UML (Unified Modeling Language)

Contributor(s): Alex Shnitman

UML (Unified Modeling Language) is a standard notation for the modeling of real-world objects as a first step in developing an object-oriented design methodology. Its notation is derived from and unifies the notations of three object-oriented design and analysis methodologies:

  • Grady Booch's methodology for describing a set of objects and their relationships
  • James Rumbaugh's Object-Modeling Technique (OMT)
  • Ivar Jacobson's approach which includes a use case methodology

Other ideas also contributed to UML, which was the result of a work effort by Booch, Rumbaugh, Jacobson, and others to combine their ideas, working under the sponsorship of Rational Software. UML has been fostered and now is an accepted standard of the Object Management Group (OMG), which is also the home of Common Object Request Broker Architecture (CORBA), the leading industry standard for distributed object programming. Vendors of computer-aided software engineering (CASE) products are now supporting UML and it has been endorsed by almost every maker of software development products , including IBM and Microsoft (for its Visual Basic environment).

Martin Fowler, in his book UML Distilled, observes that, although UML is a notation system enabling people to communicate about a model, it is developed from methodologies that also describe the processes in developing and using the model. While there is no one accepted process, the contributors to UML all describe somewhat similar approaches and these are usually described along with tutorials about UML itself.

Among the concepts of modeling that UML specifies how to describe are: class (of objects), object, association, responsibility, activity, interface, use case, package, sequence, collaboration, and state. Fowler's book provides a good introduction to UML. Booch, Rumbaugh, and Jacobson all have or soon will have published the "offficial" set of books on UML.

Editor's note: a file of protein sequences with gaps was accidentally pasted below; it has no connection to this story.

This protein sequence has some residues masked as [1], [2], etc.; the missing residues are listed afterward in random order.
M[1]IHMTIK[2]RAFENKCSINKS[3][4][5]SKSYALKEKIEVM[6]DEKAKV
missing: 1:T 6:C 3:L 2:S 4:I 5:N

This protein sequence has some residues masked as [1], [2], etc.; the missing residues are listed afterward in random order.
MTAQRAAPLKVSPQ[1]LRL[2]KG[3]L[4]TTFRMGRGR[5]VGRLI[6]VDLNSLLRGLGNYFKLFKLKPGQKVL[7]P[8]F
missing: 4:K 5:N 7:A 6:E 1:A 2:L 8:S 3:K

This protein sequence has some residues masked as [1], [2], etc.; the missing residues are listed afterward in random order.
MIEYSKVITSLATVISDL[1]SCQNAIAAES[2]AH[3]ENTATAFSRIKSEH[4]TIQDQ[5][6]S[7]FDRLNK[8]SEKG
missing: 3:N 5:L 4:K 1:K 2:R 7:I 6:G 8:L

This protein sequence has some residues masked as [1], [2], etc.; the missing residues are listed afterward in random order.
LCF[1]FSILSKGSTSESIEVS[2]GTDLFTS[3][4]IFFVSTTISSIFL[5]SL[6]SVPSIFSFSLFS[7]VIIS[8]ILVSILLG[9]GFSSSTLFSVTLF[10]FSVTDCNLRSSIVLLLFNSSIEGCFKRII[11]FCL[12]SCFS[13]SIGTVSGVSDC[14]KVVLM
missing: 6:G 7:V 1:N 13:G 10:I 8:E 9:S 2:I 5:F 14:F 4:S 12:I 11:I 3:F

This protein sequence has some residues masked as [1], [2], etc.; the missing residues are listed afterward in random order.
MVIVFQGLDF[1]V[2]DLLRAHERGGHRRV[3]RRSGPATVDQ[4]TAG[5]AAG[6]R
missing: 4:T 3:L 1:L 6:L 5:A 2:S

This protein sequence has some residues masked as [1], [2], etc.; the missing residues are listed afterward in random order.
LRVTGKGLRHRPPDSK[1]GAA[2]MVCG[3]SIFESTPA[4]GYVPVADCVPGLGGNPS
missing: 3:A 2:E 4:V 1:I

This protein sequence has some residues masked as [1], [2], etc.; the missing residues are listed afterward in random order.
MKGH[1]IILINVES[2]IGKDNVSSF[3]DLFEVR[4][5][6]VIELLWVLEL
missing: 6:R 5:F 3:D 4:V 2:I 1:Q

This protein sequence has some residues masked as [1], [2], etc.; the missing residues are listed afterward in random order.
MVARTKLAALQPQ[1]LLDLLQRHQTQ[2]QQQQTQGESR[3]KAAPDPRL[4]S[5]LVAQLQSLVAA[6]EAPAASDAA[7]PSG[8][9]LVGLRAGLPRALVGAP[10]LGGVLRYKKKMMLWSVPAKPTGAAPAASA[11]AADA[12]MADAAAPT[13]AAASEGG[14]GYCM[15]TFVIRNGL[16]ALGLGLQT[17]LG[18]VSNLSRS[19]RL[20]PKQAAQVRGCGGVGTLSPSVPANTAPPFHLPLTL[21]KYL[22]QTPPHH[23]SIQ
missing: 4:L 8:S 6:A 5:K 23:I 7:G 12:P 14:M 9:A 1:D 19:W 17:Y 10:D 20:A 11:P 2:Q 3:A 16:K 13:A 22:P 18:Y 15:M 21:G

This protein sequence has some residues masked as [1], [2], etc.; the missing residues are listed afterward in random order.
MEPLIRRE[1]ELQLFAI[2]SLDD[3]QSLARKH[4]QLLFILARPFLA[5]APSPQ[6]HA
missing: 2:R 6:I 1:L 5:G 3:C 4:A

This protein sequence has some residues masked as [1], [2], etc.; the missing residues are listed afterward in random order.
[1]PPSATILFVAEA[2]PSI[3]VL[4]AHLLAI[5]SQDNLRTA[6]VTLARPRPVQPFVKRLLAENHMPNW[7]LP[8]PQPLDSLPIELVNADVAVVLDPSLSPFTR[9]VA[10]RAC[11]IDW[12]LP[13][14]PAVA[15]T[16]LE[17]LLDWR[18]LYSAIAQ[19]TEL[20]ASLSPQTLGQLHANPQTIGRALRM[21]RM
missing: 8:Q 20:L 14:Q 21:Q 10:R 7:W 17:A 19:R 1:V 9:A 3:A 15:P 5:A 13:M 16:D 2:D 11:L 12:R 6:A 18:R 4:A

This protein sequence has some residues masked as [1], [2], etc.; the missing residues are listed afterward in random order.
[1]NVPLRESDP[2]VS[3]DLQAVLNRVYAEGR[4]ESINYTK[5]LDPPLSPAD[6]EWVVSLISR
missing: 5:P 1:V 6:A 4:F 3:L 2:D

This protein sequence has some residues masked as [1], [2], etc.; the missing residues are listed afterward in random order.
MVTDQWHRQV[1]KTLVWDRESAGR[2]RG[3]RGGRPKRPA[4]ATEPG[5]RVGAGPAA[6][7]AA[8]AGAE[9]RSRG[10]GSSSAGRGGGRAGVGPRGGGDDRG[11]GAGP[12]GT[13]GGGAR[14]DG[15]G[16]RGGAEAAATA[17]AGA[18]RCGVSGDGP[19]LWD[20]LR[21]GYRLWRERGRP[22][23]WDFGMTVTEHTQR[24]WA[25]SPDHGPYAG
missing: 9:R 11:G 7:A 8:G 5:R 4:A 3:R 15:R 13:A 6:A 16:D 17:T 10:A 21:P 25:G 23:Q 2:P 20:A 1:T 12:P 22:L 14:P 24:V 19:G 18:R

This was last updated in December 2010

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I have found UML occasionally useful for modeling the flow of a program, but I have rarely seen it done well for describing user stories (or use cases).  Perhaps it was implementation, team or the particular technology, but the pictures were either so detailed that words would have worked better or so generic that talking about it would paint a clearer picture.  I guess Stick Figure->Register->Create Post is just as clear without the picture to me (and is searchable).  Has anyone else had a different experience with UML user stories?
I remember learning a lot about UML in college.  Occasionally i would use what I learned to help express something in a pictorialformat, but I haven't seen such diagrams used all that much latey.
Useful document.